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"80 Arrested at Biotech Protest: Minneapolis Police Also Find Containers
MINNEAPOLIS, July 25 - Eighty people were arrested Monday after police
clashed with protesters outside an international conference on animal
genetics. Police said they also found canisters containing traces of cyanide
left by the protesters, who oppose genetic engineering. Some biotech critics
have become more violent in recent months, destroying test crops and
research facilities across the country.
THE CANISTERS were found at a McDonald's and at least one other location.
FBI tests revealed the presence of cyanide, which is lethal when inhaled or
"I don't want to be starting any panic thing, but this is clearly ratcheted
up, at least on the side of the protests. And this is clearly connected to
that," Police Chief Robert Olson said.
FBI Special Agent Paul McCabe said the agency was taking the incident very
seriously. "Not only does cyanide attack a person's central nervous system,"
he said, "but the gas it emits is very explosive."
In the scuffles, one officer suffered a minor injury. No major injuries were
reported among the protesters, but dozens were sprayed with pepper spray and
others were struck with police batons.
"We tried to be as gentle as we could," Olson said. "They want to shut down
our city. We were not going to let them do that."
The skirmishes were the first significant disruption since the International
Society for Animal Genetics conference opened Friday under heavy security.
Police, determined to avoid violence on the scale of the World Trade
Organization protests in Seattle last year, erected concrete barriers and
steel fencing around the hotel, where about 650 scientists are meeting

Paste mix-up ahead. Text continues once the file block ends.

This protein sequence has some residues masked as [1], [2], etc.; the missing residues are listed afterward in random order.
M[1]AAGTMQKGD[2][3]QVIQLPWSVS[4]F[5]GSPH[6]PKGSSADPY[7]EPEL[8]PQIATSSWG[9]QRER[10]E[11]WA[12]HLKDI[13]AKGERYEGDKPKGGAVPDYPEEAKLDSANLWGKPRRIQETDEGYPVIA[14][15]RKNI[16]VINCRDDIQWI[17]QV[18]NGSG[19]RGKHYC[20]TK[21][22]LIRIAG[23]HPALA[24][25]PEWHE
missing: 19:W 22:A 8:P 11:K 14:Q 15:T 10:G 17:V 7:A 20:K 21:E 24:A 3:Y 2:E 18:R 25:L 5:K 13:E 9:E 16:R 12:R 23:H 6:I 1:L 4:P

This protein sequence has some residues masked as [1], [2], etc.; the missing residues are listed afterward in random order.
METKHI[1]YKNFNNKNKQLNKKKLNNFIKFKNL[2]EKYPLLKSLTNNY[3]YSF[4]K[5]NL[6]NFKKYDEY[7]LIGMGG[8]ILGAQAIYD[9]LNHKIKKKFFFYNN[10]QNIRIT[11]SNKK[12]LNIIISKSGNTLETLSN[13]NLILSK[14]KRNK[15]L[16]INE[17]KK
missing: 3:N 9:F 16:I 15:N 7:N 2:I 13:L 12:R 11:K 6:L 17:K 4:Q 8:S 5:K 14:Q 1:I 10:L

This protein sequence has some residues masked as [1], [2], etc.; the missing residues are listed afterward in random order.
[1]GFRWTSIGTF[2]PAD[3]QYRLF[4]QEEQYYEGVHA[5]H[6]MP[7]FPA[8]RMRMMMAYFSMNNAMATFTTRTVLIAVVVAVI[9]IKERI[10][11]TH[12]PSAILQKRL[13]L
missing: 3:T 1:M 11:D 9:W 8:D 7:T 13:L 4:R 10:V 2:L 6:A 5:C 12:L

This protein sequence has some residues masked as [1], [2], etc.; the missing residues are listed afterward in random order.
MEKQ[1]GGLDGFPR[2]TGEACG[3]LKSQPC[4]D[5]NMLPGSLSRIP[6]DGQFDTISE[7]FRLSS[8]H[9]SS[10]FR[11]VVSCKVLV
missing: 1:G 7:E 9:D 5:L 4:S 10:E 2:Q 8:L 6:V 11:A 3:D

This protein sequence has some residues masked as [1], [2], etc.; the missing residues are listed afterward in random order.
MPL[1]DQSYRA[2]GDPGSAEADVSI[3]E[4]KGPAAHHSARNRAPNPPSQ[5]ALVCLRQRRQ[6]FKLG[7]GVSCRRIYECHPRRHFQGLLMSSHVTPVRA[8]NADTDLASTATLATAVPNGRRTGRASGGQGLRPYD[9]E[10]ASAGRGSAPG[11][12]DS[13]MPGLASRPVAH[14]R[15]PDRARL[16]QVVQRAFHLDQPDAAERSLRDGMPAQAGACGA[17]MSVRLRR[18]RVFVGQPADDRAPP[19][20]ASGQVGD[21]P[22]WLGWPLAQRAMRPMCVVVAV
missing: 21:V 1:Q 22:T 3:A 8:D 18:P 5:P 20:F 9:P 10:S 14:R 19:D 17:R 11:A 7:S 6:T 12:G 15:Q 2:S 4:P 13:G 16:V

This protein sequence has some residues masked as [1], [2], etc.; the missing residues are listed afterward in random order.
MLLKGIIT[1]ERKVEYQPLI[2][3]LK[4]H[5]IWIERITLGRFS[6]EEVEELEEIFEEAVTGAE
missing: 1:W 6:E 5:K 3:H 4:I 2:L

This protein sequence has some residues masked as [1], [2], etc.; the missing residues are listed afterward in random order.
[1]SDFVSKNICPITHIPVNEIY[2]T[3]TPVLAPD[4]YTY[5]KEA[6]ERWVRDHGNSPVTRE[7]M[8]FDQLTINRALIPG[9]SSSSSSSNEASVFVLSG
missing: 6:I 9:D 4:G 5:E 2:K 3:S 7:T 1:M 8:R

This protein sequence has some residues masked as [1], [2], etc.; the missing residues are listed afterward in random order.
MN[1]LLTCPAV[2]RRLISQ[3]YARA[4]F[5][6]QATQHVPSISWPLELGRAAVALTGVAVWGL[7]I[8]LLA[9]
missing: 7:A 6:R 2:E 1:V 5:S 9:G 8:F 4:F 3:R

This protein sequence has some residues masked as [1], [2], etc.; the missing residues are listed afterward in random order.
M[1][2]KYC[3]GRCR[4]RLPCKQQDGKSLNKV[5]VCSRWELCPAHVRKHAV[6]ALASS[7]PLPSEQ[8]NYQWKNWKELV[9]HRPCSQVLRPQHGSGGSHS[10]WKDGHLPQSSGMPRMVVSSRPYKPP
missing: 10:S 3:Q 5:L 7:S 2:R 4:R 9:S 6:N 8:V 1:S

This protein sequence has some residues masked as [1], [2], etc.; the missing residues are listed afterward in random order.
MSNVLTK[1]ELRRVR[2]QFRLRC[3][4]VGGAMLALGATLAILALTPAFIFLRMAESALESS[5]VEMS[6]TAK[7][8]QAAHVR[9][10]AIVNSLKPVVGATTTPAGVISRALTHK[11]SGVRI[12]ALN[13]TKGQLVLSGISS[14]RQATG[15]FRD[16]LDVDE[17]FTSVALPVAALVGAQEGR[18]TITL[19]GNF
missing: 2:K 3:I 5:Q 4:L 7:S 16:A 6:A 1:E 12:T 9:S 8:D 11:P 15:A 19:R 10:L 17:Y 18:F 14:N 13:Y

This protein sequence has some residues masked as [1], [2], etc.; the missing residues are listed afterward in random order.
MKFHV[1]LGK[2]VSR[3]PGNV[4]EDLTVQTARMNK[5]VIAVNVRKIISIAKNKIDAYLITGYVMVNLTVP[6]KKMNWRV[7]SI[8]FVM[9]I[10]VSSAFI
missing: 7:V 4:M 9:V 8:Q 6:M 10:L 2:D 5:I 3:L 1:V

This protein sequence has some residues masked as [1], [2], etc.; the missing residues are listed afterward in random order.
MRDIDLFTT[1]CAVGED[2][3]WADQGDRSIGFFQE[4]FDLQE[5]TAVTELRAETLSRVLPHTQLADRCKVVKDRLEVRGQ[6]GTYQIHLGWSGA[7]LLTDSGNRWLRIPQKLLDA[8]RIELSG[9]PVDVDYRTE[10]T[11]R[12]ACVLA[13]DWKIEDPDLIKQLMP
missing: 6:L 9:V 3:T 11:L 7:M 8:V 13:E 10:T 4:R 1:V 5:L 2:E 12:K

200 TEST POLICE
Monday's scuffles broke out after more than 200 protesters had gathered in a
downtown park. About 1 p.m., a group of about 25 tested a line of about 12
officers in riot gear about three blocks from the hotel.
When the protesters tried to break through, they and at least two news
photographers were wrestled to the ground by police.
A gas canister apparently containing a chemical irritant was deployed by
protesters, who also threw rocks at officers. Officers then fired rubber
batons - beanbag-like projectiles - into the crowd.
Eventually, protesters did break through a police line into a second park,
which has served as a staging area for demonstrators. There, officers fired
pepper spray into the crowd to break it up.
A recent review by MSNBC.com found that biotech extremists have dramatically
stepped up their attacks on genetically engineered crops and research
The Web site of the Upper Midwest Resistance Against Genetic Engineering, or
GrainRAGE, said the meeting is a "good excuse to rail against one of the
foundations of our death-culture."
The group has posted a "Stop the mad scientists!" schedule and called for a
"shut 'em down" event.
Spearheading the protests are the Animal Liberation Front and the Earth
Liberation Front. Biotech critics say genetic engineering threatens
biodiversity and could pollute delicate ecosystems or create a society in
which corporations and the government control what kinds of animals and
humans are born.
ISAG is one of the world's most prominent groups that shares information on
the gene mapping of livestock and companion animals, used to enhance their
health and resistance to disease.
Organizers say the biennial conference, being held in the United States for
the first time, has never been confronted by demonstrations.